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You can unsubscribe at any time.Thank you for subscribingWe have more newslettersShow meSee ourprivacy noticeA Cambourne broker who threatened to kill his partner after his cocaine fuelled paranoia led him to believe she was having an affair has been handed a suspended sentence.John Ryall, of Jeavons Lane, Great Cambourne, previously pleaded guilty to common assault and making threats to kill.The 37 year old was sentenced at Cambridge Crown Court on Tuesday (September 12) where he was handed a 12 month prison sentence, suspended for two years.Ryall was also ordered to complete a building better relationships programme, a 30 day rehabilitation activity requirement, and 150 hours of unpaid work.Read MoreRecap: Cambourne broker is sentenced over threats to kill partner after thinking she was having affairJames McLernon, prosecuting, said shortly after midnight on July 23 the victim was at home in Great Cambourne with her partner, the defendant.He added: “The victim said the defendant had been to the pub and she’d picked him up, but when they were in bed he accused her of having an affair with someone else.”He used a light to inspect the bed sheets. The victim said at some times, Ryall could be jealous and controlling.”The victim tried to get dressed, but was grabbed round the head by Ryall who then repeatedly put his hand over her mouth and nose despite her crying and begging him to stop.Mr McLernon added: “She [the victim] said she went limp to make him stop. It’s accepted by the Crown that she did not lose consciousness.”Ryall then used two hands one hand over her mouth and another over her nose.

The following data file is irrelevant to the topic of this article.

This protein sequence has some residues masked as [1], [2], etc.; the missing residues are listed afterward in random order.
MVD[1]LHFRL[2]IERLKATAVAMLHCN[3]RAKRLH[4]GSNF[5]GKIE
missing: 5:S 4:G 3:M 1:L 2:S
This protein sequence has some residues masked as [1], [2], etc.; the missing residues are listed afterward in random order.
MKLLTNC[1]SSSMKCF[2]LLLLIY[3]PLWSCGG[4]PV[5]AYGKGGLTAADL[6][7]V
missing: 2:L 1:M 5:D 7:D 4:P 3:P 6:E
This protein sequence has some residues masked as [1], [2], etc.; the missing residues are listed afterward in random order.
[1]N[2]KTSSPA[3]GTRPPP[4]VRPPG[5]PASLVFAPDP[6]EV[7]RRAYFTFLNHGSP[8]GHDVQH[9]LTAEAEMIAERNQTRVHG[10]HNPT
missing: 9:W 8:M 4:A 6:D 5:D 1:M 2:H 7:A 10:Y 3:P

You can unsubscribe at any time.Thank you for subscribingWe have more newslettersShow meSee ourprivacy noticeA new study has found that one in six (17%) UK adults do not know how much money they have in their current account, and a further 19 per cent are unable to say how much they have spent at the end of every month.The survey of 1,000 British adults in January was conducted by mobile money app Monese and found that 55 to 64 year olds were the least financially aware, while millennials (25 34) were the most money minded.Residents of Blackpool, Swansea and Manchester, were the most likely to be clueless about the contents of their bank balance.While people in Dundee, Belfast, Preston, Liverpool and Cambridge were the most clued up.Read MoreGet Scottish news that matters to you sent to your inbox with our newslettersAt the beginning of the year, more than eight in ten (83%) adults said they were looking to improve their money management this year and had set themselves at least one financial goal.Saving money for a rainy day (37%), hitting a savings milestone (26%), and putting cash aside for travel or a dream holiday (25%) were the nation’s top financial goals for 2021.A fifth (20%) of Brits said they were also striving to reduce their outgoings this year.With 80 per cent of New Year’s resolutions failing by the second week of February, and these latest statistics showing that many people are still struggling to manage their money, the experts at Monese have shared five top tips to help people get back on track with their financial goals.Review your income and essential outgoings so you know what you’ll have leftover each month. Keep checking this, especially if your income varies, to ensure you’re not accidentally over spending.Use this insight to give yourself a weekly or monthly non essential spending budget, and to gauge what you can afford to regularly save.Make use of all the available money management account features that your bank or money app offers, to help you stay on top of your spending and saving.If you can, set up detailed transactional alerts every time you make a purchase. Seeing these alerts can really remind you what you’re spending..

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